Peter Condon (Royal Australian Air Force), Forward Air Controller

Running time
2 min 27 sec
Copyright
Department of Veterans' Affairs

Peter Condon was a fighter pilot with the Royal Australian Air Force who found himself flying in Vietnam as a forward air controller, directing air attacks in support of ground troops.

Transcript

"There were about two hundred and thirty forward air controllers killed in the Vietnam War. I would say it was probably the most dangerous occupation in Vietnam - in the air anyway."

Peter Condon served in Vietnam as a Forward Air Controller, even though he was a fighter pilot.

"We were all fighter pilots. It was quite important that they had experience at attacking the ground themselves, firing the cannons at the ground, dropping bombs on the ground and things like that."

FACs flew slow, low-altitude aircraft and directed attacks by far faster jet fighters. In Vietnam, they were essential.

"You couldn't navigate. The pilots couldn't bomb a latitude and longitude because they'd never find it from high speed aeroplanes. So you needed someone there really to point out where the target is."

Working with the USAF 19th Tactical Air Support Squadron, Peter flew a Cessna 01 Bird Dog, a civilian plane sometimes called 'the jeep with wings'.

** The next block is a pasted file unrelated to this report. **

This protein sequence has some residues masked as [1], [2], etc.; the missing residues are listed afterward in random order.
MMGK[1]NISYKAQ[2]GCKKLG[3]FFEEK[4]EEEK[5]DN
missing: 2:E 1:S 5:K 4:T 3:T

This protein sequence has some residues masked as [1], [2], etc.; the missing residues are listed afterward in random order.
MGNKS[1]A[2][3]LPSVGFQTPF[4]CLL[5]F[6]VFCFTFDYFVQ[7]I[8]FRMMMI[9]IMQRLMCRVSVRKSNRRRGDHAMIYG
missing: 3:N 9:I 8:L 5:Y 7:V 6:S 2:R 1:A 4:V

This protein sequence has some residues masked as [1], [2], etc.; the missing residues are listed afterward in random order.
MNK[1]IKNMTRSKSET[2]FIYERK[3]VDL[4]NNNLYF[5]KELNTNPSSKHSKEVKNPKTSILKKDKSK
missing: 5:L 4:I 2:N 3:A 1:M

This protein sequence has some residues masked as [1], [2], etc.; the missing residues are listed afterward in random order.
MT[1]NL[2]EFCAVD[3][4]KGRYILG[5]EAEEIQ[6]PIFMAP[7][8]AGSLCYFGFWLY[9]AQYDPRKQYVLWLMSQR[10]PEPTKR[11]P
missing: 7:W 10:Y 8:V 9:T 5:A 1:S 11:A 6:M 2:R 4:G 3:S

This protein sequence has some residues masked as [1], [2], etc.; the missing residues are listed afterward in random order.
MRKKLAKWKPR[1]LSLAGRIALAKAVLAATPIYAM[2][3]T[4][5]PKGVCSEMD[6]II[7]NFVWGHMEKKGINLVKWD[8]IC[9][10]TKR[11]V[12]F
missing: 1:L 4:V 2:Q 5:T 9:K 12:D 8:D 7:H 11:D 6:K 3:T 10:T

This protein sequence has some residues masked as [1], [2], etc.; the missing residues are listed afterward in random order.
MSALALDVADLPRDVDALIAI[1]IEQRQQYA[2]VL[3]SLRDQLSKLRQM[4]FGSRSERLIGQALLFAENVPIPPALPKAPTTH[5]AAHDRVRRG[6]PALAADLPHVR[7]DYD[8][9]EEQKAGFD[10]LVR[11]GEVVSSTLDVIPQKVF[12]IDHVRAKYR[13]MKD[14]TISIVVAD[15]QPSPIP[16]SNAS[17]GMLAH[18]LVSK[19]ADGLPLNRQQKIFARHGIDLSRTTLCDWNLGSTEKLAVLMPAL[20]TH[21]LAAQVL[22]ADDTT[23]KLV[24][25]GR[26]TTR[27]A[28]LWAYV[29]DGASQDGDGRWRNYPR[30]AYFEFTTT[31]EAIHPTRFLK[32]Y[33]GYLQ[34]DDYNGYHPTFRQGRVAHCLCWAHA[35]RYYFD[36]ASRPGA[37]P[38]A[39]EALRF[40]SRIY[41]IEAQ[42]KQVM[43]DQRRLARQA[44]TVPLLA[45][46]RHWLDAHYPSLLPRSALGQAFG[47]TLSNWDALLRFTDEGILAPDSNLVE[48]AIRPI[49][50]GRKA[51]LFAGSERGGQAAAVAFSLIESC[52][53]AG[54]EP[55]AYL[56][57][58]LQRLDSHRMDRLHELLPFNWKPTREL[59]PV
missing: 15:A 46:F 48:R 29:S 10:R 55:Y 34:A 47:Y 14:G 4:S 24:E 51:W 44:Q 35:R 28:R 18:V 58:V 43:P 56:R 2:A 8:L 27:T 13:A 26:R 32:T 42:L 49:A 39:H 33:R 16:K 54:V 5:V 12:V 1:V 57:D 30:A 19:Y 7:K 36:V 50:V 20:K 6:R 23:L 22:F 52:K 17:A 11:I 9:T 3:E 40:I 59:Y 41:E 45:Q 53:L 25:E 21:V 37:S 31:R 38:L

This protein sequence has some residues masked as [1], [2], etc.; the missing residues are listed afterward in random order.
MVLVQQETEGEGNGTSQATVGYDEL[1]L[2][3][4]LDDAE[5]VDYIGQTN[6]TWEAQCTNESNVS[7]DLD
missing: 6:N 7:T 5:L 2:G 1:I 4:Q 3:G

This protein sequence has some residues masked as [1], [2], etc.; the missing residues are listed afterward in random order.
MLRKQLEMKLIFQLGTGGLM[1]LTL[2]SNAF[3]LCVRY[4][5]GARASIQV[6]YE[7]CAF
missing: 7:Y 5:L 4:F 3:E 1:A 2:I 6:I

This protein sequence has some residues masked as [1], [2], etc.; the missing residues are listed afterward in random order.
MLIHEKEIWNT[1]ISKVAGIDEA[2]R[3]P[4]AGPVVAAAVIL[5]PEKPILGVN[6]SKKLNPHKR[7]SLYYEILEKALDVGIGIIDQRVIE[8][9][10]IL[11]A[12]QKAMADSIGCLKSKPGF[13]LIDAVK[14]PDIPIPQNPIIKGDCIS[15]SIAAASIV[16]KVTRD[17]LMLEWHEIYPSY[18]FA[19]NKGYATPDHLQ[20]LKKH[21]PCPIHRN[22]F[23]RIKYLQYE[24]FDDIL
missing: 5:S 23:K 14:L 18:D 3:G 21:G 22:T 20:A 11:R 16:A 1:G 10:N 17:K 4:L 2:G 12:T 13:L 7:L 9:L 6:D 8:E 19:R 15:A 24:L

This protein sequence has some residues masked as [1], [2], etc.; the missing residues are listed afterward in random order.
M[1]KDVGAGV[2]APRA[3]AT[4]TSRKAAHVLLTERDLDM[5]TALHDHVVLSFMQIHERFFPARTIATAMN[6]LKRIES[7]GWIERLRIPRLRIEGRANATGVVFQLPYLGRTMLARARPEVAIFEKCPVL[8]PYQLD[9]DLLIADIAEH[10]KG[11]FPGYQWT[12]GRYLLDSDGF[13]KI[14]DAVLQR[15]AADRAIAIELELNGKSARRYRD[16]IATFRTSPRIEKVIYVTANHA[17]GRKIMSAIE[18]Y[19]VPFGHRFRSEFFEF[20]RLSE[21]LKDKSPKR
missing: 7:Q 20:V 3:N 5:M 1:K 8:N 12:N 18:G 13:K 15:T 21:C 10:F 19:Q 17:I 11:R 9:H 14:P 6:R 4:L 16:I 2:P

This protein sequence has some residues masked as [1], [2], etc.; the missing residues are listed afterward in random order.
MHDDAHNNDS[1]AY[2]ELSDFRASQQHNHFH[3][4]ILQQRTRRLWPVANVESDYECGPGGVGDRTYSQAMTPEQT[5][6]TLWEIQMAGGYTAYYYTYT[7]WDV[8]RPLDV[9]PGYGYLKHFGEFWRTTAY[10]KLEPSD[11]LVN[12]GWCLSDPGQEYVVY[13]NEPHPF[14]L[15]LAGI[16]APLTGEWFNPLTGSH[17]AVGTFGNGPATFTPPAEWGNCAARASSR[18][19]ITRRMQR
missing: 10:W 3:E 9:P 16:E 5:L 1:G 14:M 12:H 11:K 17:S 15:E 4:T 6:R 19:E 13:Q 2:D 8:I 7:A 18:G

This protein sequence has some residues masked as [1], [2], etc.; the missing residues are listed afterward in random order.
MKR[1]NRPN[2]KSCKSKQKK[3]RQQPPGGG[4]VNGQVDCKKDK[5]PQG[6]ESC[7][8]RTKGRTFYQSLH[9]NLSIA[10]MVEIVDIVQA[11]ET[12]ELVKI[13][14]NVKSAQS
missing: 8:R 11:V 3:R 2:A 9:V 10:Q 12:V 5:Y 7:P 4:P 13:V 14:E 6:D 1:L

"Going from one of the fastest aeroplanes in the world which was the Mirage 3 into a United States Air Force Cessna 01 Bird Dog was a bit of a surprise. You're almost as big as the plane. It was a bit of a stretch stepping into the aeroplane. The side windows clipped up under the wing, and in those days I smoked so that was an ashtray."

When ground troops were under attack, it was the FACs they called in.

"And you get overhead and you talk to the guy who's in conflict. You tell him that you've got the fighters coming. And then you go through the process of working out where the good guys are, where the bad guys are and how to do it. If the friendly forces were very close to the enemy, you'd get the guys on the ground to mark their positions with coloured smoke.

And when that was done and the fighter pilots could see the coloured smoke, the forward air controller would roll in and fire a white phosphorous rocket at the enemy location and also point out the coloured smoke of the friendly forces, and if the fighter pilot could see both, the forward air controller cleared him in to bomb. It was a pretty important job and I was 23 at the time. So it was a big responsibility.

I was happy with what I did at the time, sometimes I wonder if I killed some good people. But I can't do much about that."

FACs saved many American lives and Peter still proudly wears a memento of that time.

The badge here on my lapel is 1 Unites States 1st Infantry Division badge. It's 'The Big Red One'. It's one of the famous United States divisions. I wore it today so that people in America could see it when they go to this Education Centre in Washington.

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